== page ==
I agree you need to test glucose levels and ketones. It also depends on the dog and how you should exercise them. Bender is a high energy dog. He needs a good solid run. But that won’t work for every dog. So the best thing to do is figure out a good exercise regiment.
Extensive exercise that can affect their glucose levels is usually considered anything over a hard 20 – 30 minute walk.
This approx. 250 range is what human diabetics use as a guideline as when their glucose levels are this high it means the insulin level in their body is dangerously low.
With the insulin level this low exercise would only cause the blood sugar to go higher.
This comes down to how well your dog’s pancreas still works and how their body reacts to insulin.
Exercise increase sugar levels but your body also tells your pancreas to increase insulin production. Depending on how bad your dog’s diabetes is, depends on how much insulin the pancreas produces and how much their sugar levels will be affected.
Some dogs have diabetes worse than others. For dog’s that have it bad, I would be careful exercising them. Because you are right, their pancreas probably isn’t producing insulin at all or at a very low level. So exercising them would cause more sugar to be released and not enough insulin to take care of it.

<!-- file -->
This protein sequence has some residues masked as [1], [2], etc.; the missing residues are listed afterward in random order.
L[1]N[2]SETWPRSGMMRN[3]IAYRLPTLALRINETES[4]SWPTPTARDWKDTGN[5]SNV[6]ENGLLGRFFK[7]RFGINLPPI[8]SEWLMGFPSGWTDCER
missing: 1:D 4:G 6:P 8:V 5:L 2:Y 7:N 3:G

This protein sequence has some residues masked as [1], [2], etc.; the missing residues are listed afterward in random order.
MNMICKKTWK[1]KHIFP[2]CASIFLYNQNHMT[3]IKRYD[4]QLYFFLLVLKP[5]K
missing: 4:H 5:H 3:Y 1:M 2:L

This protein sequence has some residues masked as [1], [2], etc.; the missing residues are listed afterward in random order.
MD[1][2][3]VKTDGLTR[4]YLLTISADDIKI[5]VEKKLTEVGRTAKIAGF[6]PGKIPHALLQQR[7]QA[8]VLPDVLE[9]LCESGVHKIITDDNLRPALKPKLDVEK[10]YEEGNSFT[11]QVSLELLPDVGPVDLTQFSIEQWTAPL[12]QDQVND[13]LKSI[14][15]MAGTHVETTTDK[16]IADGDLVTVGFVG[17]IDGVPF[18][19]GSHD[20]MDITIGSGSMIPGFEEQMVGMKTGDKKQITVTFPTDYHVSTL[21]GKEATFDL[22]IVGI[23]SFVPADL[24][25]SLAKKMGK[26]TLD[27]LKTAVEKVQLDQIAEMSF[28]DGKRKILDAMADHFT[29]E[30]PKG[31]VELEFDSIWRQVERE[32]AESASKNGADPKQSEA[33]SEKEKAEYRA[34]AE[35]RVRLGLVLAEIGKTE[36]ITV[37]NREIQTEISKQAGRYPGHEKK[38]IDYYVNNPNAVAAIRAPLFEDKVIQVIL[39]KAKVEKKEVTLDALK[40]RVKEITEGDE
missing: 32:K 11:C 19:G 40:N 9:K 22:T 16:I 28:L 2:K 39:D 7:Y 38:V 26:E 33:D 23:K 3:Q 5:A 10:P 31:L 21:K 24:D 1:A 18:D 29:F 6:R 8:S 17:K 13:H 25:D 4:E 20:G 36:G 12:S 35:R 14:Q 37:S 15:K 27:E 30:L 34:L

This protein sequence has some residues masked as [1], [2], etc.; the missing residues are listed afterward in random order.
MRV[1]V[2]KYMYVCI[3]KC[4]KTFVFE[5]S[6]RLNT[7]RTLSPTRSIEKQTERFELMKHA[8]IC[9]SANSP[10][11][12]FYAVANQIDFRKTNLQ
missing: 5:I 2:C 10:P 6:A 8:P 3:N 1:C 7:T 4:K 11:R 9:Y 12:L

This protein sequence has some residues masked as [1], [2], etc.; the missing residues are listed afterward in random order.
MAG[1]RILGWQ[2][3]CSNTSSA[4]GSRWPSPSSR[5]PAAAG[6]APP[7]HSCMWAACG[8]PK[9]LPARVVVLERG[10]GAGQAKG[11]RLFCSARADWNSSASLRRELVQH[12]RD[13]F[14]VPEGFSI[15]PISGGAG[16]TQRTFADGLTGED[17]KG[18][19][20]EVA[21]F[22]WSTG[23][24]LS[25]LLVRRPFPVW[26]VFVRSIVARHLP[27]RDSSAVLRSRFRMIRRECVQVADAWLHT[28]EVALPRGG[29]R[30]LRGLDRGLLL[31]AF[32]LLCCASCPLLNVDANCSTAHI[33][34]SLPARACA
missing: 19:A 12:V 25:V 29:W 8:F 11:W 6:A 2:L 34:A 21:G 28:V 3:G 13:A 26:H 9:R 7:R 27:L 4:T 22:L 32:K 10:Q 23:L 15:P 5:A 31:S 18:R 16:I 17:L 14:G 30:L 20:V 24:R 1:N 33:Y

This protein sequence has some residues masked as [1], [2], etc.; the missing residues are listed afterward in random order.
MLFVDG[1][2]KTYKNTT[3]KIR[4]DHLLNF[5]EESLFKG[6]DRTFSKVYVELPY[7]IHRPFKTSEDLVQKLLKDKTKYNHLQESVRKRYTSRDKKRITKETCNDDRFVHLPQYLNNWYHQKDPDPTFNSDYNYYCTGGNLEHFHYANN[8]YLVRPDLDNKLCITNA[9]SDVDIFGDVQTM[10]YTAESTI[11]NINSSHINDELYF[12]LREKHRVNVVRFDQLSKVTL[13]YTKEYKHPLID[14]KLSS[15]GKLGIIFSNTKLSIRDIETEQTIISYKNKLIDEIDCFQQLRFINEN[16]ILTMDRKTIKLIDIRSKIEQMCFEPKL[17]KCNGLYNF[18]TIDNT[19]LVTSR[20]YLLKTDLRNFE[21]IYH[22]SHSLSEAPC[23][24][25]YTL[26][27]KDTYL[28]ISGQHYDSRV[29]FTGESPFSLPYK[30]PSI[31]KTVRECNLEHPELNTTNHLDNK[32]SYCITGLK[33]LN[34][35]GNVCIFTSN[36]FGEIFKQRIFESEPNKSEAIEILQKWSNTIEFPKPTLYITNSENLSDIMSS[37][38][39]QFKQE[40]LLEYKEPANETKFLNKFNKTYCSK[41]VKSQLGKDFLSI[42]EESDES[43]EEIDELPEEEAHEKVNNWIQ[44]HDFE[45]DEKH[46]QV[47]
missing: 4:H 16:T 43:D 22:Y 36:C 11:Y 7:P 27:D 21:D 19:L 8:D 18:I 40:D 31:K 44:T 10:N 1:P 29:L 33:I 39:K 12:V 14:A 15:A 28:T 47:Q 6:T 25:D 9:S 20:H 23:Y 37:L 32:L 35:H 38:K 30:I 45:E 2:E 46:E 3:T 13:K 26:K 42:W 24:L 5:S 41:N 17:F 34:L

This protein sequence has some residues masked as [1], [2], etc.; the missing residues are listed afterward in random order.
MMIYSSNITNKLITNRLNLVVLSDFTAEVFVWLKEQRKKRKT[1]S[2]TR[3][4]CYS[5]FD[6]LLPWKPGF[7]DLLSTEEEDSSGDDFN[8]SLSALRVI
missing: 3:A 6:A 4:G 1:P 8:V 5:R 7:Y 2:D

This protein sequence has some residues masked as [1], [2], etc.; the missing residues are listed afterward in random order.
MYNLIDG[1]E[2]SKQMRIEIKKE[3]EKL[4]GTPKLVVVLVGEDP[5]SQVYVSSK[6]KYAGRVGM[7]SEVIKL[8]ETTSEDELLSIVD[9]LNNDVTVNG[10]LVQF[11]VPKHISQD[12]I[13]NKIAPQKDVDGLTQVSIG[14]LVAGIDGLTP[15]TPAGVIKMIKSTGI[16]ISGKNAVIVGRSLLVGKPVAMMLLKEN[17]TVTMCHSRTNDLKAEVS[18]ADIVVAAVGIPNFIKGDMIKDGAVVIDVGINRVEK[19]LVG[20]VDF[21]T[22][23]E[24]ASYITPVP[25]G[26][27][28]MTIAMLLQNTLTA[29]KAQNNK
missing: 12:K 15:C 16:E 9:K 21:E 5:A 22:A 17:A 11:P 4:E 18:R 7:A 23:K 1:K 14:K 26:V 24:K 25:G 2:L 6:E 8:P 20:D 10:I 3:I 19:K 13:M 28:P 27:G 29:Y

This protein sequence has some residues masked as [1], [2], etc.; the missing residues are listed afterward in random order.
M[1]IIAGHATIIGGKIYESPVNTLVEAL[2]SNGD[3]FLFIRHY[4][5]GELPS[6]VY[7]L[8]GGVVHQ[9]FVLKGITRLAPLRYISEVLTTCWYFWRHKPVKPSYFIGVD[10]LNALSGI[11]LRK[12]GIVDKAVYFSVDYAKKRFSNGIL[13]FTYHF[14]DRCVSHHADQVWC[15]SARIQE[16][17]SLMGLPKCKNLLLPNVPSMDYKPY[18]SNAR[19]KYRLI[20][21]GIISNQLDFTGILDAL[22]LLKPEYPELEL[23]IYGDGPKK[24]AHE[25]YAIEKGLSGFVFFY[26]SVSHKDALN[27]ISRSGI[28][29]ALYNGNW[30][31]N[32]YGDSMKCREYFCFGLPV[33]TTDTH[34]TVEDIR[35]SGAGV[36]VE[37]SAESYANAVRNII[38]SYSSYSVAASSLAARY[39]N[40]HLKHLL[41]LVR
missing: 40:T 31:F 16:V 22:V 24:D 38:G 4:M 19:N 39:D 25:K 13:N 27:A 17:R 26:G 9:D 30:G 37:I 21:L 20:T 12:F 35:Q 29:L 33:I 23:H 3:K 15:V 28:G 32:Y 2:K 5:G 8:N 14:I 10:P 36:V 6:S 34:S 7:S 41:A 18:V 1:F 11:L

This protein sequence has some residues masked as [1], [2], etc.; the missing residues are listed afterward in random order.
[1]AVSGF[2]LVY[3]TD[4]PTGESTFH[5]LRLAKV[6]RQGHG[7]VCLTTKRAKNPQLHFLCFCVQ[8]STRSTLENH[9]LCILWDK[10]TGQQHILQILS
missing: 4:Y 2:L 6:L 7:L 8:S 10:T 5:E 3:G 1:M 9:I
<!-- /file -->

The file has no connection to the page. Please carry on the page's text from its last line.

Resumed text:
Does that mean you shouldn’t exercise you dog? No. It just means you should be care and figure out a good exercise regiment.
If your dog’s pancreas still does produce insulin to a decent degree, then exercising them should actually help reduce insulin levels.
It all depends on the dog.
Bender is a high energy dog and needs a good running. His diabetes is also not that bad, his pancreas still produces insulin to a decent degree, just not enough obviously.
Because of that, I’ve never had Bender’s glucose levels go up due to exercising. Grant it, I’m not testing during exercise, but I have tested before and after. And even if Bender’s levels are higher before exercise, by the end of exercising him, his levels are always much lower.
The point is, you need to exercise your dog. It keeps their body healthy, their mind active, and can improve their diabetes. The type of exercise, the amount, and when, depends on the dog. So the best thing to do is figure out a good exercise regiment that works for your dog.
Excercise is good for everyone. I wanted to kindly add it is very often cruel to run a dog while riding a bike, because a dog will run on and on beyond their true abilities. People should be running with the dog, not riding on a bike.
My friend had a black lab that loved to fetch sticks from the lake. Once she kept throwing the stick into the lake, and dog kept bringing it back for what seemed like 2 hours.
The dogs mouth was bloodied and he was exhausted, but the scenario continued until I couldn’t stand to see the torture anymore and left that day.
A dog will just continue on and on and on.
I think I should have posted my question in this section. I am wondering if it is better to walk the your dog before the food/shot or after? Also, do I have to do 2 walks a day or can I just do one?
Thank you, Rita